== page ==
On September 16, Khalil Jabarin – a 17-year-old Palestinian from Yatta in the southern West Bank – left his family home and headed north, to the Israeli settler-managed Gush Etzion Junction. There, the teenager fatally stabbed American-Israeli Ari Fuld, before being shot and arrested.
Following the killing of Fuld, a well-known far-right activist who lived in the nearby Efrat settlement, some Israelis vociferously objected to the reporting of his death, and in particular, to Fuld being described in various international news reports – quite accurately – as a settler. Read more
The settlers of the Amona outpost are but a tiny fraction of the hundreds of thousands who live in colonies, established by Israel in the occupied Palestinian territory since 1967. Their fate has seen Benjamin Netanyahu challenged by the pro-settler right both inside and outside his coalition government.
For some, the fact that the court-mandated removal of settlers living on privately owned Palestinian land is taking place at all proves that Israel is not, in fact, being led by the “settler lobby”.
For others, the fact that such a protest, and contrived “compromise”, can be generated over one outpost suggests that a large-scale settler withdrawal is perhaps impossible. Read more
After a summer of simmering tensions at al-Aqsa Mosque compound, a familiar flash point in Israeli-occupied East Jerusalem could boil over once again, analysts warn.
“Through their unilateral attempts to change the internationally recognised status quo, the nationalist-religious Temple Mount activists and the Israeli government that supports them pose several dangers at the local, regional and international levels,” Nur Arafeh, a policy fellow with Al-Shabaka: the Palestinian policy network, told Al Jazeera. Read more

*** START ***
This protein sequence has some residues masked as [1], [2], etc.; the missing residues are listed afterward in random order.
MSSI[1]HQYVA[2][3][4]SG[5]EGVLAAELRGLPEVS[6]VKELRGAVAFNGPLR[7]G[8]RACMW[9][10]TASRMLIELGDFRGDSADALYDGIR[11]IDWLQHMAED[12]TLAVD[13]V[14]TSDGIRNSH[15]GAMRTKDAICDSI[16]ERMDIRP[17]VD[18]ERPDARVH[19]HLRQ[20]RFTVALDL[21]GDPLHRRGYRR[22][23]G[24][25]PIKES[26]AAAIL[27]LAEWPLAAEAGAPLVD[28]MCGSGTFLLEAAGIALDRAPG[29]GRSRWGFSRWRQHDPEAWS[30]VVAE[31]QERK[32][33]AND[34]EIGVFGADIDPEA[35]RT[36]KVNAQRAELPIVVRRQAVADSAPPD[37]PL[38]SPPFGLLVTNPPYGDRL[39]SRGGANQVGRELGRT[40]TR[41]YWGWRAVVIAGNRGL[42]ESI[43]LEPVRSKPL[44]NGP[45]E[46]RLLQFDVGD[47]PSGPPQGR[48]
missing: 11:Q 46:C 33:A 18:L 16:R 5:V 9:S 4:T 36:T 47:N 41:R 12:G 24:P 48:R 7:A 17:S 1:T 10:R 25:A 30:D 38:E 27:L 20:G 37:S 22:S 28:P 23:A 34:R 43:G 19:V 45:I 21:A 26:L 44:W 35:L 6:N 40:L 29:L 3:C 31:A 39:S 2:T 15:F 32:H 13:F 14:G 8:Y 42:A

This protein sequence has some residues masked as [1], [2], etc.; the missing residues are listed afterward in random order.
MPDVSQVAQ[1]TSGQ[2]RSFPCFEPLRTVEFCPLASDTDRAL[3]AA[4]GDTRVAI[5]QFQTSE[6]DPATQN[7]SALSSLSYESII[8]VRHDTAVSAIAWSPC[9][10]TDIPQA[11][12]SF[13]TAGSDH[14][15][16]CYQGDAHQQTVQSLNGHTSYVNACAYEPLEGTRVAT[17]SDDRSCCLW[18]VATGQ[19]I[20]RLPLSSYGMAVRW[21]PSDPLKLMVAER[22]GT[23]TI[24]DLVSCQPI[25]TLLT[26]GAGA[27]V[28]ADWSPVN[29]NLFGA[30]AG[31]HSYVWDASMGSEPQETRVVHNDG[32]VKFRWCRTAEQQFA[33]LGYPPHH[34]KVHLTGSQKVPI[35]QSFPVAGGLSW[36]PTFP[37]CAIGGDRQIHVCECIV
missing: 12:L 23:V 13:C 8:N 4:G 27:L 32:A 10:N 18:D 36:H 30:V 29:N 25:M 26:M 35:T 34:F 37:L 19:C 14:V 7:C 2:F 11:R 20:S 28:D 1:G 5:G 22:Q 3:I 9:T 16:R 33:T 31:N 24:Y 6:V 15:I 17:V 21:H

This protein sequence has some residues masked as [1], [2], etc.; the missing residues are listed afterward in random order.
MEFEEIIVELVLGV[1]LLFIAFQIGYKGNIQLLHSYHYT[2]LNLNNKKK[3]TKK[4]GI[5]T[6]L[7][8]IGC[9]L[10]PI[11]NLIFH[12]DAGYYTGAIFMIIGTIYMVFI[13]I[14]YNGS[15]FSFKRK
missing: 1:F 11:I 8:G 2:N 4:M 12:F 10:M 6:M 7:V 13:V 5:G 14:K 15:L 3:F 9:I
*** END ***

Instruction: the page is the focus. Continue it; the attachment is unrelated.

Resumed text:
Ever since the the Israeli military occupation of the West Bank and Gaza Strip began in 1967, successive Israeli governments have taken advantage of every opportunity at hand to increase the settlers’ population in the Occupied Palestinian Territories (OPT).
The illegality of Israel’s settlements has been affirmed by the United Nations Security Council, the International Committee of the Red Cross, and the International Court of Justice in The Hague. Under the Rome Statute of the International Criminal Court, settlement policy is a war crime.
Aside from being a grave breach of international law—and, as Amnesty International has put it: “inherently discriminatory”—the settlements are also a substantial obstacle to the establishment of a viable, sovereign Palestinian State in the OPT. Read more
A law professor at Chicago’s Northwestern University gave a lecture as the guest of a right-wing Israeli organisation whose head supports the “transfer” of Palestinians, it has emerged.
Eugene Kontorovich, described on his faculty website as an expert in international law, is a public apologist for Israel’s illegal settlements in the Occupied Palestinian Territories (OPT). In a recent op-ed for The New York Times, he attacked the European Union’s guidelines for the labelling of settlement produce. Read more
When US Secretary of State John Kerry arrived in the Middle East last week, for meetings with Israeli Prime Minister Benjamin Netanyahu and Palestinian President Mahmoud Abbas, the senior diplomat had one clear stated goal: to restore ‘calm’ after several weeks of violence.
Speaking last Thursday, Kerry stressed the need to “defuse the situation”, and spoke of the need for “parties…to move to a de-escalation.” Other recent diplomatic efforts, and media reports, have used a similar kind of language. Read more
On the morning of March 19 this year, there were no television crews around to capture the moment when an Israeli soldier pulled the trigger and fatally wounded 14-year-old Yusef Al Shawamreh. There were no photographers on hand nor CCTV cameras rolling as Israeli forces, lying in ambush along the path of the apartheid wall, opened fire on children out to pick plants.
Killed while trying to reach his own family’s farmland, Yusef was shot without warning from a few dozen metres away. There was no “threat”, not even a demonstration: just three friends out to find gundelia, cut down by the soldiers of an occupying army. Read more